As seen on:

SMH Logo News Logo

Call 1300 303 181

The Toughest Place To Get Your Licence

skiddingSo you thought that the practical driving test that you had for getting your driver’s licence was hard.  I know I did.  Didn’t help that the cop who put me through my paces when I was a timid wee lass of 17 was built like a brick outhouse (fine for dealing with the local drunk and disorderlies; terrifying for a nervous teenager).  However, the most difficult thing I got asked to do was to back around a corner – something that I’d never heard of or seen done so I initially suspected some sort of trap.  Also, the small town where I sat my licence was out that back of nowhere, and there were no hills for hill starts, no uncontrolled intersections and, courtesy of the local council planners, no parallel parking in the main street. I practically got my licence out of a cereal packet.

It’s a different story on the other side of the world in Finland. I don’t think that I’d manage to get my driver’s licence even now that mumble-mumble years have gone by and my teenage son is preparing to sit his practical test for the second time (failed the first time for not having parallel parking down pat).  Most of us don’t know an awful lot about Finland except that it’s up near the Arctic, borders Sweden, is the home of Nokia and produces rally drivers with names that look like they ought to belong to Tolkien characters.  Good rally drivers.  And given what you need to do before you get your licence, this isn’t surprising.

The theory test you get in Finland is pretty much like the one you’d get in most parts of the world – a set of questions with illustrations showing different scenarios, to which you have to apply your knowledge of the road code (which you probably spent the previous night swotting).  After that, the practical driving begins.  No being taught by Mum and Dad for the Finns: it’s driving school for two years unless Mum and Dad have an instructors’ permit and the family car (what’s the betting that it’s going to be a Saab or Volvo from across the border?) is fitted up with an extra pair of brake pedals for the front passenger.  And you can’t get that provisional licence equivalent until you’re 18. Which means you get your full licence at 20, and it’s valid for another 50 years.

Driving school isn’t just a case of endless three-point turns and parallel parks in a safe environment.  Safeish environment, yes – including computer simulations for situations that the instructors can’t make happen just like that… like night driving.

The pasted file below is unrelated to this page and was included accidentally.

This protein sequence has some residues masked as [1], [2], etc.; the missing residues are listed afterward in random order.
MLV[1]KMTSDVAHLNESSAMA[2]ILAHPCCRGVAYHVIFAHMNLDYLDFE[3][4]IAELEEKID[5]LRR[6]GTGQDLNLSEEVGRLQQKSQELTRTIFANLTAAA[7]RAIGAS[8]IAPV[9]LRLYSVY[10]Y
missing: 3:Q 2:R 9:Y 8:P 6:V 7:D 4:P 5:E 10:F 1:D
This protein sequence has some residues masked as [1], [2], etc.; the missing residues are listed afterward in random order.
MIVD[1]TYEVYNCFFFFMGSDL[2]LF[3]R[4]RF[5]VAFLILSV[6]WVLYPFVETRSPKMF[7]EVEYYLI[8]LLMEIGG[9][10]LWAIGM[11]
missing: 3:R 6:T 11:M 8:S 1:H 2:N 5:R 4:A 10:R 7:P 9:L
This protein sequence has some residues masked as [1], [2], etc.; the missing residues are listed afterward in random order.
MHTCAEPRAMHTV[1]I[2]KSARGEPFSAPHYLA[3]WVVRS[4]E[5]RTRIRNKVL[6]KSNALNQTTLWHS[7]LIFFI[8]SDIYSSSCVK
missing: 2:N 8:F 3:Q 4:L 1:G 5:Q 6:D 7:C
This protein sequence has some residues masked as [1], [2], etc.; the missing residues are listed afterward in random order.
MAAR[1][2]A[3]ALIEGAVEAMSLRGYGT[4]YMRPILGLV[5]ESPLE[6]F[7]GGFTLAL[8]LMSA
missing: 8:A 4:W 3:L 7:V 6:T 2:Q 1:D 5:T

I have to say that the driving course does look quite fun.  There’s quite a good video clip about it.

I certainly wish that I had gone through this course, with its controlled skids on icy roads, moose avoidance tests and car maintenance lessons.  This sort of thing, especially the skidding bit, has two advantages.  If you’re a Nervous Nelly like I used to be, being taught how to handle a skid (and what sort of action will get you into a skid) will make you more confident in your ability and you’ll thus be less likely to panic and freeze if things do get hairy.  If you are at the opposite end of the spectrum and a bit of a hoon, then this will get all the skidding out of your system.  Unless you go on to be a rally driver.

We might not get the super icy roads over here in Australia or even in New Zealand, or at least not as icy as that driving course looks. But we do get rain and we do get gravel.  So learning this sort of thing certainly doesn’t go amiss.  Rural kids get a bit of an advantage here, as they have the opportunity of finding a large field that isn’t full of stock, crops or trees, then tearing around like crazy doing doughnuts, fishtails and slides.  Rural kids also know all too well that a large animal is likely to appear around the corner at random and either learn to take care around corners just in case or else how to dodge things.  However, they can go to pieces when confronted with multilane roundabouts, right turns in heavy traffic and other delights of city driving.  There needs to be some sort of exchange programme going on – shouldn’t be that hard…

Other countries have other interesting requirements for getting handed that piece of paper that allows you to drive.  In Switzerland, you have to have done a first aid course.  In Brazil, you have to have done a self-defence course.  In Russia, you have to have a certificate saying that you’re sane (guess a number of former Tsars and other leaders of this country wouldn’t have passed).  In Saudi Arabia, you have to have male genitalia, a Y chromosome and probably a beard.  Yes, folks, in the place where a lot of the world’s petrol comes from, I wouldn’t have had a chance of getting a licence on the grounds of gender.

Safe and happy driving,

Megan

Comments are closed!